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|Type of site||Web directory|
|Content license||Creative Commons Attribution 3.0 Unported|
|Launched||June 5, 1998|
|Alexa rank||765 (November 2013[update])|
|Type of site||Web directory|
|Content license||Creative Commons Attribution 3.0 Unported|
|Launched||June 5, 1998|
|Alexa rank||765 (November 2013[update])|
The Open Directory Project (ODP), also known as DMOZ (from directory.mozilla.org, its original domain name), is a multilingual open content directory of World Wide Web links. It is owned by AOL but it is constructed and maintained by a community of volunteer editors.
ODP uses a hierarchical ontology scheme for organizing site listings. Listings on a similar topic are grouped into categories which can then include smaller categories.
ODP was founded in the United States as Gnuhoo by Rich Skrenta and Bob Truel in 1998 while they were both working as engineers for Sun Microsystems. Chris Tolles, who worked at Sun Microsystems as the head of marketing for network security products, also signed on in 1998 as a co-founder of Gnuhoo along with co-founders Bryn Dole and Jeremy Wenokur. Skrenta had developed TASS, an ancestor of tin, the popular threaded Usenet newsreader for Unix systems. Coincidentally, the original category structure of the Gnuhoo directory was based loosely on the structure of Usenet newsgroups then in existence.
The Gnuhoo directory went live on June 5, 1998. After a Slashdot article suggested that Gnuhoo had nothing in common with the spirit of free software, for which the GNU project was known, Richard Stallman and the Free Software Foundation objected to the use of Gnu. So Gnuhoo was changed to NewHoo. Yahoo! then objected to the use of "Hoo" in the name, prompting them to switch the name again. ZURL was the likely choice. However, before the switch to ZURL, NewHoo was acquired by Netscape Communications Corporation in October 1998 and became the Open Directory Project. Netscape released the ODP data under the Open Directory License. Netscape was acquired by AOL shortly thereafter and ODP was one of the assets included in the acquisition.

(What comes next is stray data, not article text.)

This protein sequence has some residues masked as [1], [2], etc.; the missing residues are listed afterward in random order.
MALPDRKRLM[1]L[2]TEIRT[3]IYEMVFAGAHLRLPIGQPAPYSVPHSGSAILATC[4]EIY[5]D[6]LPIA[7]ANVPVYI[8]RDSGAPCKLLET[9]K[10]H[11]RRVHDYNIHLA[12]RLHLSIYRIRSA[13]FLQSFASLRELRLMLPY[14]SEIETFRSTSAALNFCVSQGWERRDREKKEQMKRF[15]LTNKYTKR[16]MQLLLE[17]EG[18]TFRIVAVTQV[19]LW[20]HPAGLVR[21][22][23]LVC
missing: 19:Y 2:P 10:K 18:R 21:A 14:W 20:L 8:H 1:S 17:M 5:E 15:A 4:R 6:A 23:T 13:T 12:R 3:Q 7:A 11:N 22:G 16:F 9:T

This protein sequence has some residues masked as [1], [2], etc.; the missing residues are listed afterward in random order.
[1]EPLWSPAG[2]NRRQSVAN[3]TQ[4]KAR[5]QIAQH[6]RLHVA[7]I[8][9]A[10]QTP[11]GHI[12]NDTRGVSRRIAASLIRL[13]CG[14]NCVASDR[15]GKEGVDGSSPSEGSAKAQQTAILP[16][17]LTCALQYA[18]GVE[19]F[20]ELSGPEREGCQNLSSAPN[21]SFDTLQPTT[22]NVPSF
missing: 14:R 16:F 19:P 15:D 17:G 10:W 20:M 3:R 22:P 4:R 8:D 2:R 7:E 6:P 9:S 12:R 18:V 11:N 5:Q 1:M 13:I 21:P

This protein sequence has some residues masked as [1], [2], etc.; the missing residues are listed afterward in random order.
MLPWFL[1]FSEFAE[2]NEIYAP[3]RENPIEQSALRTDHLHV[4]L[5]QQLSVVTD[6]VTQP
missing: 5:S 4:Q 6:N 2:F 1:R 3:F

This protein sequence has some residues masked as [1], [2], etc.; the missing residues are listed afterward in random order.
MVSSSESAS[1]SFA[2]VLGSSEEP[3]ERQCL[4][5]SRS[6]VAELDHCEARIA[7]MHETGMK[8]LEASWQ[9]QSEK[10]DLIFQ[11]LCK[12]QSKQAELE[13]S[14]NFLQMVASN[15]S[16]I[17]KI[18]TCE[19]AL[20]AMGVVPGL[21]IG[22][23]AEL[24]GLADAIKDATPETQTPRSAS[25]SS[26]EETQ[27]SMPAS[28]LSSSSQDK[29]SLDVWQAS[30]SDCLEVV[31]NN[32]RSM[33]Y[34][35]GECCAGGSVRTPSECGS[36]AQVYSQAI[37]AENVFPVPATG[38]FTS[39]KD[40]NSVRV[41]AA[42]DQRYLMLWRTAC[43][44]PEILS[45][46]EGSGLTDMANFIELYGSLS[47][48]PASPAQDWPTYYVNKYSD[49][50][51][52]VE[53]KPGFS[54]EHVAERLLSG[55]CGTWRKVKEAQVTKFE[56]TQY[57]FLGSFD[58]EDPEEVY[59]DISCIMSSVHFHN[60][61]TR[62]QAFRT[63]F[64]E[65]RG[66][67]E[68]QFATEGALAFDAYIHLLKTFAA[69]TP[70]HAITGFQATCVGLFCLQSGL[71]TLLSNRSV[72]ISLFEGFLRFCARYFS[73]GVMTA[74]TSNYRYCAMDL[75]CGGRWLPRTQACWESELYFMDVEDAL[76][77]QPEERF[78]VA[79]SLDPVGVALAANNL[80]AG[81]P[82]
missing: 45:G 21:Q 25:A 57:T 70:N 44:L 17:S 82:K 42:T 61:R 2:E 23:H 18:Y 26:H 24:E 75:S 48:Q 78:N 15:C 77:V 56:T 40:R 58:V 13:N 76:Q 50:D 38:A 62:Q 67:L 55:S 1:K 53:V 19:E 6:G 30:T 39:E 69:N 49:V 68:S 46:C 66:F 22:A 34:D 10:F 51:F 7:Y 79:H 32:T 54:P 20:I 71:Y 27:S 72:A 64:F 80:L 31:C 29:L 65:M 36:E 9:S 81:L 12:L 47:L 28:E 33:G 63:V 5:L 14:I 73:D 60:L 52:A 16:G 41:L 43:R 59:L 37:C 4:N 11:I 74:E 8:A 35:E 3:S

By the time Netscape assumed stewardship, the Open Directory Project had about 100,000 URLs indexed with contributions from about 4500 editors. On October 5, 1999, the number of URLs indexed by ODP reached one million. According to an unofficial estimate, the URLs in the Open Directory numbered 1.6 million in April 2000, surpassing those in the Yahoo! Directory. ODP achieved the milestones of indexing two million URLs on August 14, 2000, three million listings on November 18, 2001 and four million on December 3, 2003. As of April, 2013 there were 5,169,995 sites listed in over 1,017,500 categories.
From January 2006 the Open Directory published online reports to inform the public about the development of the project. The first report covered the year 2005. Monthly reports were issued subsequently until September 2006. These reports gave greater insight into the functioning of the directory than the simplified statistics given on the front page of the directory. The number of listings and categories cited on the front page include "Test" and "Bookmarks" categories but these are not included in the RDF dump offered to users. The total number of editors who have contributed to the directory as of March 31, 2007 was 75,151. There were about 7330 active editors during August 2006. As of April 2013 there were 97,584 editors.
On October 20, 2006, the ODP's main server suffered a catastrophic failure of the system that prevented editors from working on the directory until December 18, 2006. During that period, an older build of the directory was visible to the public. On January 13, 2007, the Site Suggestion and Update Listings forms were again made available. On January 26, 2007, weekly publication of RDF dumps resumed. To avoid future outages, the system now resides on a redundant configuration of two Intel-based servers.
As the ODP became more widely known, two other major web directories edited by volunteers and sponsored by Go.com and Zeal emerged, both now defunct. These directories did not license their content for open content distribution.